Fernald Preserve: superfun(d)

Lizz Stringfield

Eighteen miles northwest of Cincinnati, in rural Ohio, sits the former site of a nuclear production facility known alternately over the years as the Feed Materials Production Center, Fernald Environmental Management Project, the Fernald Closure Project, or simply, Fernald.

Between 1951 and 1989, the 1,050-acre facility operated by the U.S. Department of Energy produced high-purity uranium metals products for the government’s defense program, spurred by the Cold War. Four concrete silos were constructed to store radioactive materials, two of which were known as the K-65 silos and contained high radium-bearing residues. Another contained lower-level dried uraniam residues, and one was never used. 

Three years before the plant closed, the DOE and the U.S. Environmental Protection Agency launched a joint study to address the environmental impacts associated with the facility, finding that operations had perilously contaminated the soil, groundwater, and surface water with radionuclides like uranium, thorium, and radium. 

Lizz Stringfield, a Cincinnati-based artist whose work focuses on human and environmental interactions, became fascinated by the history of the facility and its transformation over four decades into a preserve and green space. “With the help of regulators, Fernald Residents for Environmental Safety and Health (FRESH) chose to turn the 1050-acre site into a nature preserve,” Stringfield says. “It took 3,000 workers and $4.4 billion to clean up the site.”

Stringfield is interested in the ways that a man-dominate-nature narrative can instead transition to an integrated approach in which people consciously consider themselves a part of nature and the world around us. She manipulates “readable information” through digital collage, conceptual drawing, and lighting, creating enigmatic photographs that exist between familiarity and the unknown.

By the time the site opened as a nature preserve, 4.7 million tons of low-level radioactive waste was permanently contained at Fernald in a 65-foot-high grass-covered mound, while 1.3 million tons of waste moved to storage sites in Texas, Nevada, and Arizona. Numerous community-led advocacy groups and committees were instrumental in the project, such as the Fernald Citizens Advisory Board, which produced reports on cleanup levels and provided recommendations for future use and waste disposal.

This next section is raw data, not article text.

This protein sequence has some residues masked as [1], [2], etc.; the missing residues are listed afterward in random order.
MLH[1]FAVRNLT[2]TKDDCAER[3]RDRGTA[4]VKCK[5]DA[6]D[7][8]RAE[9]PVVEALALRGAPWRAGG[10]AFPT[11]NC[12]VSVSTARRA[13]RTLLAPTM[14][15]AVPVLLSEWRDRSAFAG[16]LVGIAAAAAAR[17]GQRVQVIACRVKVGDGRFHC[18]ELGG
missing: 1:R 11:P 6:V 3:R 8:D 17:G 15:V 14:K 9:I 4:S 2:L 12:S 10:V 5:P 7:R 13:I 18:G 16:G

“An estimated 31 million pounds of uranium products, 2.5 billion pounds of waste, 255 buildings and structures, and 2.75 million cubic yards of contaminated soil and debris were identified as requiring remedial action,” says an EPA report, which also adds that a 223-acre portion of the Great Miami Aquifer, which underlies the site, was contaminated “above radiological drinking water standards.”

From 1991 to 2006, DOE completed a $4.4 billion cleanup with EPA and Ohio EPA oversight. Fernald Preserve opened to the public in 2008, concluding one of the largest and most comprehensive clean-ups in U.S. history.

Stringfield’s ongoing series Fernald Preserve: Superfun(d) begins with photographs of the preserve itself, which are then digitally manipulated and distorted. “In some of the photographs from this series, the plant life is repeated in complex patterns,” Stringfied says. She continues:

I see this as the determination and resilience of nature. These repeated patterns also mirror my fears of history repeating itself. That’s why there are always passages breaking out—the patterns are always disrupted. We continue to grow in our ability to work with and learn from our ecosystem, even though the process can feel clunky and slow-moving.

Stringfield incorporates a red-and-white checkered pattern in some of her collages, evocative of the vector pattern of digitally altered images while also referencing a red-and-white checkered water tower that once stood on the Fernald site. “It was colloquially misunderstood as a Purina pet food company, which also had a red-and-white checkered logo,” the artist says. The water tower is a striking emblem of the disastrous consequences of the Feed Materials Production Center dumping radioactive waste into pits merely 20 yards away from a creek, which in turns sits on top of a 1.5 trillion-gallon aquifer. When the pits were filled up or began to leak, rainwater carried uranium directly into the water, affecting 225 acres.

Stringfield is interested in a program of securing conservation easements, headed up by the Paddys Run Conservation Project, which was founded in 2010. As partial compensation for damages to the aquifer, Ohio received $13.7 million, a portion of which PRCP is using to purchase easements. The group has already protected more than 4,800 acres of riparian corridors, farmlands, and forest. This summer, she plans to photograph more of these closely monitored sites in addition to revisiting Fernald.

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lizzstringfield.com  @lizz_stringfield